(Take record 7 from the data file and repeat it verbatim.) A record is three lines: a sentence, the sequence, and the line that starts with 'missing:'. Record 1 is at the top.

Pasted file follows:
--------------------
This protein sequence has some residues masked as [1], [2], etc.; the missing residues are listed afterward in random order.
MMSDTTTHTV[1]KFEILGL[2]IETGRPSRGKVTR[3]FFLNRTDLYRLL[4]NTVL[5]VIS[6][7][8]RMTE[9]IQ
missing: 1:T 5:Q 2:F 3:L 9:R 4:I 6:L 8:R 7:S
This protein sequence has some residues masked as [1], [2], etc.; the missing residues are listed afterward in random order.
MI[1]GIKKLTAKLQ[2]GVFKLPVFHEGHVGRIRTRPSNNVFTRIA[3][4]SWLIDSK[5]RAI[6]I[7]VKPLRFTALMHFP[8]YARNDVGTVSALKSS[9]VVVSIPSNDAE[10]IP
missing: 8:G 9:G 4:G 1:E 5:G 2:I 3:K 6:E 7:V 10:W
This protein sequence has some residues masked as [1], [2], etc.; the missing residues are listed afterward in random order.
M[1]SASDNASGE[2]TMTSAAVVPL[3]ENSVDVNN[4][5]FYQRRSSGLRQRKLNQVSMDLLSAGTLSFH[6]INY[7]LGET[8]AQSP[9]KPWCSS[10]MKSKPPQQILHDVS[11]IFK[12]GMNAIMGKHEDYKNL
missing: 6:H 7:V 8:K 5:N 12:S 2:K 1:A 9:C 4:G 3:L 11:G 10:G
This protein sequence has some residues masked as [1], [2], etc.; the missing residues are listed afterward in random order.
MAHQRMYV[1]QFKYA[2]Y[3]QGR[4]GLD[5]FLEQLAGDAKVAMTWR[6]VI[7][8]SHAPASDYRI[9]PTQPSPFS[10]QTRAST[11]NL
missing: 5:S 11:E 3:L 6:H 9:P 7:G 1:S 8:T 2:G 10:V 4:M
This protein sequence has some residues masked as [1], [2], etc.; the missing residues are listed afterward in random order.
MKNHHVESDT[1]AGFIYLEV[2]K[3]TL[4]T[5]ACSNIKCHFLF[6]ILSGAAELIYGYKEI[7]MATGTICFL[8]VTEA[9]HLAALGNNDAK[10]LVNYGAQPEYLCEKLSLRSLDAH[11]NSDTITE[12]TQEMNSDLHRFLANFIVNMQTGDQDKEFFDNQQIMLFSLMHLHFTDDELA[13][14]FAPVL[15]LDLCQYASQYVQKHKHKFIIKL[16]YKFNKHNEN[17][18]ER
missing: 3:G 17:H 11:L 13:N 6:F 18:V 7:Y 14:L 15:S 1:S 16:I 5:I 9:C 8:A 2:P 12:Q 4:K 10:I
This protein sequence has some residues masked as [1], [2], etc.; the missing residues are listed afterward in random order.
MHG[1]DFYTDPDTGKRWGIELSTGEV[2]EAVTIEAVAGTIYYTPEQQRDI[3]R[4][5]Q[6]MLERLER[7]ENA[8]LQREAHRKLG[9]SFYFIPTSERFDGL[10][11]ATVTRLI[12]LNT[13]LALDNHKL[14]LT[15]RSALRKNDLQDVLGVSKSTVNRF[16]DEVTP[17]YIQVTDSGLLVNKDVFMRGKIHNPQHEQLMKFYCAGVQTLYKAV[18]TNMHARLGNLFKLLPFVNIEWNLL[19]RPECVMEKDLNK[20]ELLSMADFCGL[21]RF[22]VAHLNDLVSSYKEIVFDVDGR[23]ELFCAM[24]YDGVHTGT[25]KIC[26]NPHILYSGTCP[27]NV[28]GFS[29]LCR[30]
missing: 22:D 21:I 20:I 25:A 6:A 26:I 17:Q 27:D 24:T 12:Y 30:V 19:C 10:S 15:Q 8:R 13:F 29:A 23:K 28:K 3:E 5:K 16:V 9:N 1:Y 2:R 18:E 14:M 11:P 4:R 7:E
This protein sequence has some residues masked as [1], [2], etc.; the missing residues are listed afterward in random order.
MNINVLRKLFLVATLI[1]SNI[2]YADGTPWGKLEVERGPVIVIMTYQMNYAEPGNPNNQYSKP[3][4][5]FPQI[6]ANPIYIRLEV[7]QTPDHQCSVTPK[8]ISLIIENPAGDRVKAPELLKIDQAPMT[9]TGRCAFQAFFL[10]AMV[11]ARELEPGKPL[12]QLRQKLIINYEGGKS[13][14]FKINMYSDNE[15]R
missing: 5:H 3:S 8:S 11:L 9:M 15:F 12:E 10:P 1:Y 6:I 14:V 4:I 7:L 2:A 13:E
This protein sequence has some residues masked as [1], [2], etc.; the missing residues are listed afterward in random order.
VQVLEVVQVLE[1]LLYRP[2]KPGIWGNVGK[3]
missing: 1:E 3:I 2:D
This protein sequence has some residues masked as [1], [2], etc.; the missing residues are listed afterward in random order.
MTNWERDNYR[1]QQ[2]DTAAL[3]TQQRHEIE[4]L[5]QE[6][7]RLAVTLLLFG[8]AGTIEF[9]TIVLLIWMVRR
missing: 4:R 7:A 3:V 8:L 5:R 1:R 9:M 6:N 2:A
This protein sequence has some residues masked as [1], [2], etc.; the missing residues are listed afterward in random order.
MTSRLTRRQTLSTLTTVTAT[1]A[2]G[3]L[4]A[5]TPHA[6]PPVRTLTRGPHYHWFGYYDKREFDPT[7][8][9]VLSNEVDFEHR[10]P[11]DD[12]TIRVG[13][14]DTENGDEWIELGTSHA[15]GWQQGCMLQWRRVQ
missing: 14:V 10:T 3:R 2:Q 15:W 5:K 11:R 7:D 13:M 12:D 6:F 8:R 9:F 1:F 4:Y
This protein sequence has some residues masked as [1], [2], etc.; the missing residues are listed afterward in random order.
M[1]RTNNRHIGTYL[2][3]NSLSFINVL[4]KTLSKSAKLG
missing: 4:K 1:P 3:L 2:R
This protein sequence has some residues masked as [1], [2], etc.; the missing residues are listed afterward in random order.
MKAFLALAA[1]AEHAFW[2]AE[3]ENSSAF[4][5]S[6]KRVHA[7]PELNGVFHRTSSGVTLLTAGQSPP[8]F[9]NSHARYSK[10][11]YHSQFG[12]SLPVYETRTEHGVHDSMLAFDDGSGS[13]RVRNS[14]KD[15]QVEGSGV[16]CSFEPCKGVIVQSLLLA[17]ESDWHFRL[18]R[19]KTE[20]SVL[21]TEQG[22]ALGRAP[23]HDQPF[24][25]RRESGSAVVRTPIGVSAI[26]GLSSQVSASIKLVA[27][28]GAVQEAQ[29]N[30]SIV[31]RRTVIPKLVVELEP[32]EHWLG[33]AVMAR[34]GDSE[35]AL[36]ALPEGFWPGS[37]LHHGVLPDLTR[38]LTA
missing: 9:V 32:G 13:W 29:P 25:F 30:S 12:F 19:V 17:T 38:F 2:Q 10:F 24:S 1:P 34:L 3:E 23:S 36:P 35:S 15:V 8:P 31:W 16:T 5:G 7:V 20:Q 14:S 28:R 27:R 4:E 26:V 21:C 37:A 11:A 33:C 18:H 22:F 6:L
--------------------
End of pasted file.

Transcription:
This protein sequence has some residues masked as [1], [2], etc.; the missing residues are listed afterward in random order.
MNINVLRKLFLVATLI[1]SNI[2]YADGTPWGKLEVERGPVIVIMTYQMNYAEPGNPNNQYSKP[3][4][5]FPQI[6]ANPIYIRLEV[7]QTPDHQCSVTPK[8]ISLIIENPAGDRVKAPELLKIDQAPMT[9]TGRCAFQAFFL[10]AMV[11]ARELEPGKPL[12]QLRQKLIINYEGGKS[13][14]FKINMYSDNE[15]R
missing: 5:H 3:S 8:S 11:L 9:M 15:F 12:E 10:P 1:Y 6:I 14:V 4:I 7:L 2:A 13:E